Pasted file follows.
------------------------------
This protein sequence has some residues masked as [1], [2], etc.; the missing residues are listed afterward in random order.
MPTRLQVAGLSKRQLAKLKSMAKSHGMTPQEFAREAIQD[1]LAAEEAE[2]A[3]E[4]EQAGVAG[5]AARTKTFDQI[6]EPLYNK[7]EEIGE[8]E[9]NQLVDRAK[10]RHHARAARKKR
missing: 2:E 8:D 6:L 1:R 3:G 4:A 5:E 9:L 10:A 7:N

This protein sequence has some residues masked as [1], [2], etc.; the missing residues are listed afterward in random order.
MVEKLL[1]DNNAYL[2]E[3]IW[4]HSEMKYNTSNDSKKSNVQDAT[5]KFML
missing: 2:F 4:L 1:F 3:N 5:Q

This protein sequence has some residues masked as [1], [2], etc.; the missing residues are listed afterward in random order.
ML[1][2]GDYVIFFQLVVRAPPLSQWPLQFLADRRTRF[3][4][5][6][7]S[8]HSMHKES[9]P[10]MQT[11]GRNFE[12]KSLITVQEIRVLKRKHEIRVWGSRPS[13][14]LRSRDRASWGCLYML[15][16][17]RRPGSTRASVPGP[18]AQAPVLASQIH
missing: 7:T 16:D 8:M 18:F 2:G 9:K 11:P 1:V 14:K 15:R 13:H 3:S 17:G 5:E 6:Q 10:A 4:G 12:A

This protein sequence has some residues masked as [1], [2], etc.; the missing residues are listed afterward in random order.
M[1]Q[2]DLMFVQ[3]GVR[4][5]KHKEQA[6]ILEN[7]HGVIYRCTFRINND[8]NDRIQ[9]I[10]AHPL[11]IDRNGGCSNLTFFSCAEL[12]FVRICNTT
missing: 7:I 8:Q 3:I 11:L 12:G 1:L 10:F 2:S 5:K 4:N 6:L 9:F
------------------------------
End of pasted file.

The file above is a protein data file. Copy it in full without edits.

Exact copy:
This protein sequence has some residues masked as [1], [2], etc.; the missing residues are listed afterward in random order.
MPTRLQVAGLSKRQLAKLKSMAKSHGMTPQEFAREAIQD[1]LAAEEAE[2]A[3]E[4]EQAGVAG[5]AARTKTFDQI[6]EPLYNK[7]EEIGE[8]E[9]NQLVDRAK[10]RHHARAARKKR
missing: 2:E 8:D 6:L 1:R 3:G 4:A 5:E 9:L 10:A 7:N

This protein sequence has some residues masked as [1], [2], etc.; the missing residues are listed afterward in random order.
MVEKLL[1]DNNAYL[2]E[3]IW[4]HSEMKYNTSNDSKKSNVQDAT[5]KFML
missing: 2:F 4:L 1:F 3:N 5:Q

This protein sequence has some residues masked as [1], [2], etc.; the missing residues are listed afterward in random order.
ML[1][2]GDYVIFFQLVVRAPPLSQWPLQFLADRRTRF[3][4][5][6][7]S[8]HSMHKES[9]P[10]MQT[11]GRNFE[12]KSLITVQEIRVLKRKHEIRVWGSRPS[13][14]LRSRDRASWGCLYML[15][16][17]RRPGSTRASVPGP[18]AQAPVLASQIH
missing: 7:T 16:D 8:M 18:F 2:G 9:K 11:P 1:V 14:K 15:R 13:H 3:S 17:G 5:E 6:Q 10:A 4:G 12:A

This protein sequence has some residues masked as [1], [2], etc.; the missing residues are listed afterward in random order.
M[1]Q[2]DLMFVQ[3]GVR[4][5]KHKEQA[6]ILEN[7]HGVIYRCTFRINND[8]NDRIQ[9]I[10]AHPL[11]IDRNGGCSNLTFFSCAEL[12]FVRICNTT
missing: 7:I 8:Q 3:I 11:L 12:G 1:L 10:F 2:S 5:K 4:N 6:L 9:F